Size matters when you're cooking shrimp.

By Southern Living Editors
August 06, 2020
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All shrimp turn pink when cooked, but that doesn’t mean that they’re all exactly the same. Size is the most important thing to keep in mind when shopping for shrimp, and the size that you choose will depend on your recipe.

The tricky thing about shrimp sizes is that there is no real industry standard. "Jumbo shrimp" at one seafood counter might be labeled "large" at another. Shrimp are sold by weight with a number or set of numbers attached that indicate about how many you'll get in a pound. If the label says "U" followed by a number like 10, that means you'll have under 10 shrimp in a pound. (This generally applies to larger shrimp.) If the label says 16/20, you'll have anywhere from 16 to 20 shrimp per pound.

Credit: Caitlin Bensel

For Pasta, Soups, Stews, and More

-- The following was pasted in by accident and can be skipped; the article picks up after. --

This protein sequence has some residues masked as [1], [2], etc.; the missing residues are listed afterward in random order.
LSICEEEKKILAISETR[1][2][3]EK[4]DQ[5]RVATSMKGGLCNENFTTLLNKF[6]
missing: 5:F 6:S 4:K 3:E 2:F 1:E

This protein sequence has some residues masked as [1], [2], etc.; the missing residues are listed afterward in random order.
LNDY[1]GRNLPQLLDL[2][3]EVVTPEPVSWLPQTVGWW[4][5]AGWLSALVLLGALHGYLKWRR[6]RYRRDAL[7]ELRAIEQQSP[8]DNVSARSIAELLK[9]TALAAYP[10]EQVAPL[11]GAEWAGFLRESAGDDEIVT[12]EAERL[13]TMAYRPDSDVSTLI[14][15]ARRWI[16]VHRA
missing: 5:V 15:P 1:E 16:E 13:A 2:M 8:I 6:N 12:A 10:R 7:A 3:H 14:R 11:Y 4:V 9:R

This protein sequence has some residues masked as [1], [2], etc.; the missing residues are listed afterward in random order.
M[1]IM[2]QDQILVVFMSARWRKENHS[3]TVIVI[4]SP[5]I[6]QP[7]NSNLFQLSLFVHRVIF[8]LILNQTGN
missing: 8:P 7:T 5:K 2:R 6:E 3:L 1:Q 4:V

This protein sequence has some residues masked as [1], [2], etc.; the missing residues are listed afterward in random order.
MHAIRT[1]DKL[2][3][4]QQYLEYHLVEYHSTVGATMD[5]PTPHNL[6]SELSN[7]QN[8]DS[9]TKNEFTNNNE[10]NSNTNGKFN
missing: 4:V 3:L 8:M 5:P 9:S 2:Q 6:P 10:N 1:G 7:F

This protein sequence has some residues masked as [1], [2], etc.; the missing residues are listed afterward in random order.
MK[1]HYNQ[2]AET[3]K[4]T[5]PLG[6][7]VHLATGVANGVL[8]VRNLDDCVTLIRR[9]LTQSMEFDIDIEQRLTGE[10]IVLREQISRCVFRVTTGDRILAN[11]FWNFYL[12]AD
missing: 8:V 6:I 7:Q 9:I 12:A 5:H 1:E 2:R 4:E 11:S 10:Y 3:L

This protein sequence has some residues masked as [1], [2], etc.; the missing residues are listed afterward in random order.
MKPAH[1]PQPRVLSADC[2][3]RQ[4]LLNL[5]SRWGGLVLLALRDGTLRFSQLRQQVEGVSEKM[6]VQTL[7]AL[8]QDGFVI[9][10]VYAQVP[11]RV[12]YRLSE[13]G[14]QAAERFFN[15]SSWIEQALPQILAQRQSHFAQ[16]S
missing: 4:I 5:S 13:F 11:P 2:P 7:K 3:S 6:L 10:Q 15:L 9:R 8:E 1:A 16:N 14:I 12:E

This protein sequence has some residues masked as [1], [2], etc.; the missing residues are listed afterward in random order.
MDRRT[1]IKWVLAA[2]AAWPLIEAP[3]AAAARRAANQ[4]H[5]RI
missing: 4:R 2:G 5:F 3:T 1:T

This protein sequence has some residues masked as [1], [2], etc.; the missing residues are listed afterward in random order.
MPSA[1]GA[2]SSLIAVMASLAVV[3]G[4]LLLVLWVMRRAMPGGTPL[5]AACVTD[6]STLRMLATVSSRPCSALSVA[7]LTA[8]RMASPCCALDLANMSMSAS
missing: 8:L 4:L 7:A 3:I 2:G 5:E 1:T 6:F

If you’re cooking shrimp to put in a pasta, soup or stew, or salad, medium to large shrimp (anywhere from 41 to 35 shrimp per pound) are the best size because you can easily fork or spoon them up.

For Shrimp Salads or Shrimp Rolls

For shrimp salads or shrimp rolls, you can also opt for “salad shrimp”, the littlest ones (51 to 70 per pound), which don’t require any chopping.

For Peel-and-Eat

Larger shrimp, often labeled jumbo, extra jumbo, or extra-large (anywhere from 13 to 30 per pound), are ideal for simple peel-and-eat preparations. For a dish where the shrimp stand alone, like shrimp cocktail or fried shrimp, bigger is better. For a shrimp boil, which includes other ingredients like corn and potatoes, you can go for a slightly smaller size.

For Stuffed Shrimp

If you like stuffed baked shrimp, look for ones labeled colossal or super colossal (U 10 or 12). They’ll be large enough to hold stuffing and won’t immediately overcook in the oven.